Plastic Dinosaurs

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For me, the state tests began in 4th grade. We had worksheets and pep talks, the whole bit, because making the AYP (Adequate Yearly Progress) was so important. Now, I take issue with the law behind the state tests, the benchmarks, the AYP to begin with, but I am genuinely concerned about the motivational techniques some educators have been forced to use – in other words, the plastic dinosaurs.

When we got to 5th grade, we students apparently were not doing well enough on our test preparation worksheets. We, evidently, did not possess sufficient internal motivation. The solution was to give adequately scoring students their selection of party favors, including plastic dinosaurs and little creatures whose eyes bugged out grotesquely when squeezed.

Of course, this was not the first time external motivation was offered. In 2nd grade, reading a certain number of books could earn you a foam bookmark or a scratch-and-sniff sticker. In 3rd grade, successful completion of timed multiplication and division tables earned a bag of Skittles. Perfect spelling tests were rewarded with Jolly Ranchers.

However, something about the plastic dinosaurs was different.

I remember hating division. It was difficult for me, and when we did the tables, I usually didn't finish within the time limit. When I finally did, and was given the Tropical Skittles, I was ecstatic...but not because I had a bag of candy. Because I had done something that challenged me, that I had worked for. The candy was congratulatory.

The plastic dinosaurs, on the other hand, were a last resort and, in my opinion, a very unfortunate one.

As the years passed, benchmarks and KAP and things to present to the State became increasingly important. The things offered as external motivation increased exponentially: candy, party favors, signatures on a wall, recognition at special assemblies, trips to amusement parks - all for adequate scores; all to motivate kids, not just to do well, but to do the work in the first place. When rewards this excessive are offered to one class of students, a lesser reward can hardly be offered to the next. The students will likely say "we deserve this, we are entitled to it, we demand it; it's not fair." The problem now is that when they believe that it isn't fair, if they do not value the offered rewards, what is left? Internal motivation? To do something because it is important inside, because it may be difficult? Unfortunately, for many, this is not the case.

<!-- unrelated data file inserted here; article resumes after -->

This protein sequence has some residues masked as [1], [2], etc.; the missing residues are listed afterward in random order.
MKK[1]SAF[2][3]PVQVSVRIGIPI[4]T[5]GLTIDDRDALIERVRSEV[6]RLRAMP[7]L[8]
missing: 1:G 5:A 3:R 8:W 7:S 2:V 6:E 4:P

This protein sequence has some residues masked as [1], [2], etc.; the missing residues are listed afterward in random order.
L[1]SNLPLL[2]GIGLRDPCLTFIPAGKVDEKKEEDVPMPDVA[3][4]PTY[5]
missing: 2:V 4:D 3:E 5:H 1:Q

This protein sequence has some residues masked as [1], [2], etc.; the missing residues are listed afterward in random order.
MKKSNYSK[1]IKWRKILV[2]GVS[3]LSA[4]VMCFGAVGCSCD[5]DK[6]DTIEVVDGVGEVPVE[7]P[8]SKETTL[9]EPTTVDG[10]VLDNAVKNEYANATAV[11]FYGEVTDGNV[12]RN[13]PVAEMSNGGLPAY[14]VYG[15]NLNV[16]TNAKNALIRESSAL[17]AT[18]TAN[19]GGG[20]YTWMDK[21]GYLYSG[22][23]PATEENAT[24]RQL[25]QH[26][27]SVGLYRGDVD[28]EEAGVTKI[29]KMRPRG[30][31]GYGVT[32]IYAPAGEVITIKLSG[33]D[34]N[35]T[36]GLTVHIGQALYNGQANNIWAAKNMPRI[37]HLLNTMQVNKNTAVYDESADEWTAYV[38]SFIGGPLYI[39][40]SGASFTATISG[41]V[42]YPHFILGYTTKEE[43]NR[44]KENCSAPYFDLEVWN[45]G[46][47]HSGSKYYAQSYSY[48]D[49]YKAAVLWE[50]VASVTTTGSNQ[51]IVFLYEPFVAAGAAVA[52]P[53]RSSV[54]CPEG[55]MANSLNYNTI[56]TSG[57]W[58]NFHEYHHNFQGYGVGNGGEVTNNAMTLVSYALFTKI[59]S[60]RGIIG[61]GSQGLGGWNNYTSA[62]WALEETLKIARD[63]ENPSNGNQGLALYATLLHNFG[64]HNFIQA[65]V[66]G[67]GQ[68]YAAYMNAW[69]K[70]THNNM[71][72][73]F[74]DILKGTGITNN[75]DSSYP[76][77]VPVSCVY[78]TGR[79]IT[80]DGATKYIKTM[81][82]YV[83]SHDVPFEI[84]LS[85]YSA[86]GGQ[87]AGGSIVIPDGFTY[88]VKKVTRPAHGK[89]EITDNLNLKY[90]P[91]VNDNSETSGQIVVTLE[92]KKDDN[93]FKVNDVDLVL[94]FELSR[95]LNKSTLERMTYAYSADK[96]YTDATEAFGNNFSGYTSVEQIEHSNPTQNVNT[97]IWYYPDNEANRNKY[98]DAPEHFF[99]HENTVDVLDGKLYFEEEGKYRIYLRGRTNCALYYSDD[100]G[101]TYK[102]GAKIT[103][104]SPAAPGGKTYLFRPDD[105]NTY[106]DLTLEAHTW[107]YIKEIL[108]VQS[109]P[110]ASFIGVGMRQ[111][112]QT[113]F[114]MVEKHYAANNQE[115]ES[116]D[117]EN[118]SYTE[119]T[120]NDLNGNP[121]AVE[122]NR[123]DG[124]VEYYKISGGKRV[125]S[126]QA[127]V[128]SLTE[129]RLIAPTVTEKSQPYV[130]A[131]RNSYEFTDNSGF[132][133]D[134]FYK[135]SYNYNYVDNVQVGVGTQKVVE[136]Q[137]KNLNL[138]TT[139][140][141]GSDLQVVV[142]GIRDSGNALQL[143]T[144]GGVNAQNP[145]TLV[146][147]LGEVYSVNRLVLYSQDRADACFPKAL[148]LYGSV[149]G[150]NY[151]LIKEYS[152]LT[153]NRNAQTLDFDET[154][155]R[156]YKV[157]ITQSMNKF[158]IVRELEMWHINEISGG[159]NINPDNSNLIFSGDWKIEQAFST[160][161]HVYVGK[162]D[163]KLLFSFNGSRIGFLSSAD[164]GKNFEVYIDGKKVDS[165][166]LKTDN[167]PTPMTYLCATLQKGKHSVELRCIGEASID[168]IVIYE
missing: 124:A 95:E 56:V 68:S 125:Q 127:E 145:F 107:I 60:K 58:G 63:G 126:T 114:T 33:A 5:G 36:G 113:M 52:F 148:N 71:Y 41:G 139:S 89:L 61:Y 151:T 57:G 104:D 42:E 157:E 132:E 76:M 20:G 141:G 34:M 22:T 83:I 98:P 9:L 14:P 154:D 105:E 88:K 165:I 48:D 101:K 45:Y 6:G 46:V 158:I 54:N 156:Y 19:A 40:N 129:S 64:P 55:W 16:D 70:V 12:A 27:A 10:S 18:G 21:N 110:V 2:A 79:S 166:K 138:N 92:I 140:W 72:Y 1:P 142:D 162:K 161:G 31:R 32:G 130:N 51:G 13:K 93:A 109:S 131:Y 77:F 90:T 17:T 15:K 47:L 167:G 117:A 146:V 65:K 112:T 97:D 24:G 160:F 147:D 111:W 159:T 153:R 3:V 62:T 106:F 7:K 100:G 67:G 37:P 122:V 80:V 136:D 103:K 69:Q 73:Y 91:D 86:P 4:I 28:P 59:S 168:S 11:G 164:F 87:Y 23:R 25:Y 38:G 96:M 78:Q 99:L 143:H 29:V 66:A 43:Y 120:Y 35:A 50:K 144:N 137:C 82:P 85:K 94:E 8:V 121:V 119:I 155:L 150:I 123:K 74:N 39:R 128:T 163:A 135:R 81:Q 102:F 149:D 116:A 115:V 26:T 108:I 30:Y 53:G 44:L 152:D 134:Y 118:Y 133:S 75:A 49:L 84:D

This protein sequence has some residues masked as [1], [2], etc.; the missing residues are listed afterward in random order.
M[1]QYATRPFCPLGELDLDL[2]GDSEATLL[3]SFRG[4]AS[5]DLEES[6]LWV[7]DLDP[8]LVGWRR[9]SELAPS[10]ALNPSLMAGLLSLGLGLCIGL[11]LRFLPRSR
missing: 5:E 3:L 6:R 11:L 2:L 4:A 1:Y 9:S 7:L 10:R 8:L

When you pass out plastic dinosaurs, everyone can see who gets them and who doesn't. At the assemblies, everyone hears the names that are called, sees the kids who stand and the kids who remain seated. There is a certain degree of competition between the students in elementary. Later, however, things will change.
Over the years, motivational techniques have, together with a number of other factors, divided students. Those who got the plastic dinosaurs are the ones who went on the field trips, who were recognized in front of their peers for their scores. They make the A’s and B’s and are probably going to college. Then there are the ones who never got to choose a party favor, who stayed at school while the others ate cotton candy at the ball game, who sat in the audience instead of standing on the stage...these students earn the D’s and F’s, are assigned detention frequently, and claim not to care.
Later on in life, say, for instance, in college, is someone going to say to me, “Oh, Kathryn, you made a passing grade on this exam. Say, I am taking all the students who passed to the ball game next month. Why don’t you come along?”? I think not. Will they say, “Hey, if you do your job well enough, I’ll give you a package of pencils”? Once again, I doubt it.
Now, I understand that while the law is in effect, jumping through hoops to meet certain requirements is important. However, the better motivators have always been and (hopefully) always will be internal rather than external. So instead of saying “You can do well because I know how much you want to have this plastic dinosaur,” it might be wiser just to stick with “You can.”





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